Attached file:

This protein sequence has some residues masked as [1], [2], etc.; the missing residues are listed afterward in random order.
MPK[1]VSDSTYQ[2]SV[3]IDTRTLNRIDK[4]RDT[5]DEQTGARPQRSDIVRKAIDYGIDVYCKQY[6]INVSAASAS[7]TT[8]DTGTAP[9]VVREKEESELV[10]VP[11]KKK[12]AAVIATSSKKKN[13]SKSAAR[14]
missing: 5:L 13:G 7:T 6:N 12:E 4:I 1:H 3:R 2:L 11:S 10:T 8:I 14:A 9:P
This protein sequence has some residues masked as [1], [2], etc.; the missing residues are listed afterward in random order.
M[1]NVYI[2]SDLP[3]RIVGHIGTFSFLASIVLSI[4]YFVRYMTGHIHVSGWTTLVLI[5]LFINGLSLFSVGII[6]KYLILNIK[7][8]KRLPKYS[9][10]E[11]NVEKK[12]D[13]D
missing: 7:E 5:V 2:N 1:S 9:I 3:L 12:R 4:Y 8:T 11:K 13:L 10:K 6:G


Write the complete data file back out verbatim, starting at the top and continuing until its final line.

This protein sequence has some residues masked as [1], [2], etc.; the missing residues are listed afterward in random order.
MPK[1]VSDSTYQ[2]SV[3]IDTRTLNRIDK[4]RDT[5]DEQTGARPQRSDIVRKAIDYGIDVYCKQY[6]INVSAASAS[7]TT[8]DTGTAP[9]VVREKEESELV[10]VP[11]KKK[12]AAVIATSSKKKN[13]SKSAAR[14]
missing: 5:L 13:G 7:T 6:N 12:E 4:I 1:H 3:R 2:L 11:S 10:T 8:I 14:A 9:P
This protein sequence has some residues masked as [1], [2], etc.; the missing residues are listed afterward in random order.
M[1]NVYI[2]SDLP[3]RIVGHIGTFSFLASIVLSI[4]YFVRYMTGHIHVSGWTTLVLI[5]LFINGLSLFSVGII[6]KYLILNIK[7][8]KRLPKYS[9][10]E[11]NVEKK[12]D[13]D
missing: 7:E 5:V 2:N 1:S 9:I 3:L 12:R 4:Y 8:T 11:K 13:L 10:K 6:G